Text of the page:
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Teens For Change

Amy Janes
BY Amy Janes
(2 votes)

Travelling to Ecuador on a Me to We and EF Tous service-learning trip has been one of the most difficult and rewarding things I have done. Not only was this a service trip, where we volunteered, learned about Free the Children, and developed our leadership skills, but we were also exposed to a lot about the history of Ecuador.

We spent time working in Gulaghuayco, a rural indigenous village high in the Andes, where Free the Children have been involved since 2012. This was selfless and eye-opening action, resulting in a completely different perspective on life. After arriving in Gulaghuayco, we were told that we were going to be working on the clean water initiative. One of the 5 pillars set out by Free the Children. We would be digging a trench to lay pipelines so the children can access clean water in their school. As of right now, the only source of water for the school is the rain bin beside the washrooms which is exposed all of the time and sadly, is a source of bacteria and infection.  Creating the pipeline was a necessity and long over-due for these people. The work was tough, especially with the effects of the high elevation, and it was hot. We took breaks often and when we interacted with children in the school, the hard work seemed effortless.

The trip made me think about everything we take for granted in our daily lives, and all the trivial things we worry about when there are much more pressing matters in life. Many times when Teens for Change students would spend hours after school working on fundraising activities to promote our adopt a village project, in San Miguel, Ecuador. Sometimes we felt like our work made no difference at all and all of it was a waste of time. Then we visited the village that Teens for Change has supported, and we saw the classrooms that our donations had created; which made every hour after school working on our small local projects and promotional events worth it! It empowered us to keep our focus and to keep doing everything that we do in Teens for Change, and encourage us to persevere through every minor hiccup that might occur, because no matter how big the issue seems to be, the larger issue is in San Miguel and creating equality among those we care about.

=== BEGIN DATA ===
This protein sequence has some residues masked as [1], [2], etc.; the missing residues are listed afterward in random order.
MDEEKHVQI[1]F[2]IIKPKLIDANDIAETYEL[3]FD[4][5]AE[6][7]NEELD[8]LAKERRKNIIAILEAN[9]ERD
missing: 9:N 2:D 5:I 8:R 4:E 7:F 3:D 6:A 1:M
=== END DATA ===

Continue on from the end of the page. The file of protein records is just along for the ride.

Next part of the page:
With all these amazing opportunities, came an equal amount of struggle. I am only sixteen and being away from all the comforts of home, took me by surprise. I had never travelled on my own outside of Canada, and having zero contact with my mom and dad at home was extremely difficult. But I was able to overcome these struggles because I knew the I was making a difference in the children’s lives. I had to become aware of the struggles they were facing and wanted to help them create a better future for themselves. Travelling to Ecuador on this trip, gave me the chance to be independent, while under the support of a group, which quickly became very rewarding. I know now that I am more than capable of travelling on my own, and I can make a huge difference in people’s lives. I would definitely travel on another Me to We trip to be able to experience these amazing opportunities again, and I would encourage everyone else to consider it as well.

This trip has changed my perspective on many things, especially now that we are back in Fort McMurray. I realize how much we take for granted and I am more grateful than ever for what I have access to here. Also, I feel very humbled to have been able to travel and experience these life-long lessons and be able to share what I have learned back to our community. It is very exciting to realize what we can accomplish, and plan to accomplish in the future through Teens for Change.